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Animals drinking in streams or creeks contribute to erosion, water borne sediments, and
manure contamination of the water. Providing a water supply away from the stream is an
important part of the overall pasture management plan.
Benefits of Stock Watering away
Animal wastes will be kept out of streams and creeks.
Streamside plants can provide habitat and food for desirable fish and wildlife.
- Prevent animal injuries from steep and/or crumbling streamside slopes.
- Protect areas near the water source from becoming infested with undesirable plants due
to overgrazing and trampling.
- Watering location can control where and what forage the animals will consume.
- Animals have access to cleaner water, whether the source is from a
protected stream, well or
Stock Watering Guidelines
- Prevent any activities which may result in the discharge of wastes into
the waters of the state. Wastes include but are not limited to, livestock manures,
composts and fertilizers.
- Pasture near streams should be managed to establish and maintain a well vegetated buffer
extending at least 35 feet back from the normal high water mark for the stream.
- A water right may not be necessary to provide water from a stream to livestock, if
certain conditions are met.
- Proper placement of watering devices can be a valuable part of effective pasture
management. Trough locations can be designed to reduce overgrazing in some areas.
- Prevent overflow from water troughs - The area
near a watering trough is heavily used. Overflow causes mud, mess, runoff contamination,
and possible animal injuries. Use float valves or other controls to prevent overflow. All
troughs need an overflow system and overflows should outlet at least 15 feet from the pad.
All troughs should have at least a 11/2 inch drain plug to aid cleaning. Guard rails may
be needed to keep stock out and keep smaller animals from being pushed in. A ramp on the
inside of the trough will help small wildlife, such as birds and squirrels, escape from
- Instruction hints - protect float valves from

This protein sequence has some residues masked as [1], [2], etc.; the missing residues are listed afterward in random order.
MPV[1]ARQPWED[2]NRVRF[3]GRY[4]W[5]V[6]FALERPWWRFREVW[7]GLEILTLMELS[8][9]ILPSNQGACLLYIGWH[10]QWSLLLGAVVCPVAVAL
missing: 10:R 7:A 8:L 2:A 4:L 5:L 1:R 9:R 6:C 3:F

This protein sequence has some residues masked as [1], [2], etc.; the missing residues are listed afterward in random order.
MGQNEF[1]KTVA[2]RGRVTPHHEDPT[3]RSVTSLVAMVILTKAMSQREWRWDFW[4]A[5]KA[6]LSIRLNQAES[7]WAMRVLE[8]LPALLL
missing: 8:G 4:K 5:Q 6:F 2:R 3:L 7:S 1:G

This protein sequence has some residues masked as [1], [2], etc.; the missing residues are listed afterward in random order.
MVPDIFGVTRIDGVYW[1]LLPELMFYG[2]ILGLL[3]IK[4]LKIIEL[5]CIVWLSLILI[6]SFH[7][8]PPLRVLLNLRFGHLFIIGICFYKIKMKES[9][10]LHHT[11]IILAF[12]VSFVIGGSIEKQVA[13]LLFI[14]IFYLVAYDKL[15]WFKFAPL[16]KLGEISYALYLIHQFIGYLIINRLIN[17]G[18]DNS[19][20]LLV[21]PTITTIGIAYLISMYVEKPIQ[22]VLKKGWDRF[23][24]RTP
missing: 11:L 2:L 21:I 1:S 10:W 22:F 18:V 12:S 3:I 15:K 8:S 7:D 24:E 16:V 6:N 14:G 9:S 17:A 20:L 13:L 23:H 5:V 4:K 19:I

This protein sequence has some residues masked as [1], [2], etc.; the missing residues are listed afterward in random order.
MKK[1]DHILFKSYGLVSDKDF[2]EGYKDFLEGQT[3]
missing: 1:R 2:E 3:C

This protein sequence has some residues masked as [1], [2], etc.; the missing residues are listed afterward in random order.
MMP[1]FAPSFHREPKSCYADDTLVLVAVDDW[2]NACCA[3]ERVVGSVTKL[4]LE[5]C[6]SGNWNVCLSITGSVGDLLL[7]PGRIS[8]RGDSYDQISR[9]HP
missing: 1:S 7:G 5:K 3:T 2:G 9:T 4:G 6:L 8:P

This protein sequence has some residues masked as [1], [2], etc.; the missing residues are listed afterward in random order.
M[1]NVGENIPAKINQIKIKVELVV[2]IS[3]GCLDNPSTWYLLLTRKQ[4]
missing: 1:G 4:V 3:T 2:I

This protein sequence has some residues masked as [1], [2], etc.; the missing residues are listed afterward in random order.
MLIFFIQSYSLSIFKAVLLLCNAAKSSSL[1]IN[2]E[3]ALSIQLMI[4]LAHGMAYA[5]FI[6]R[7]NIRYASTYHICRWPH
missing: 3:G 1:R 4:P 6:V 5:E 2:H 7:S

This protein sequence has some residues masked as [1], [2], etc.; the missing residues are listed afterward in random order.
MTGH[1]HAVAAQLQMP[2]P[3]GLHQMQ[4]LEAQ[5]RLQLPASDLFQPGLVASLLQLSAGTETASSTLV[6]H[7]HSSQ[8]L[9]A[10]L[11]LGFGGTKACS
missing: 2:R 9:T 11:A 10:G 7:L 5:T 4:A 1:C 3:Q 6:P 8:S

animals and vandalism. The trough should be large enough to allow stock to drink without
shoving. Concrete or rock pads installed around drinking facilities reduce mud, disease,
and erosion problems.
- Check the capacity of the water source - a milk
cow may need as much as 35 gallons of water per day, a beef cow or a horse may need 15
gallons, a sheep or goat may need 5 gallons. Add more if any wildlife will be drinking the
- Locate water troughs - in under used pasture areas to assist in
pasture management. Livestock graze more in areas near available water. Plan water
facilities as part of your rotational grazing and pasture management plan. (See Pasture Management)
- Provide watering areas and shade away from streams - a shaded
water trough at an easily accessible location draws the animals away from loitering in the
stream. Place the water supply in or close to the animals normal path toward the
creek. Other out-of-stream shaded areas allows the stock to move to the coolest spots
during the day.
- Method - water from the stream can be pumped or
gravity fed to the trough. Nose pumps, gravity filled storage tanks, hydraulic rams, solar
pumps, or in-stream propeller pumps, can be used to provide water in areas without
- Allow animal access to only small stream stretches - Where
out of stream watering systems are not feasible, fences can be used to limit access.
Fenced openings guide animals to a water gap to drink from the creek. High rainfall and
flooding may require regular maintenance and repairs on the water gaps and fence.
- Communicating for Agriculture is a nonprofit organization dedicated to the needs of
America's farmers and ranchers. They can be contacted at: http://www.cainc.org
This page was last updated on
November 15, 2002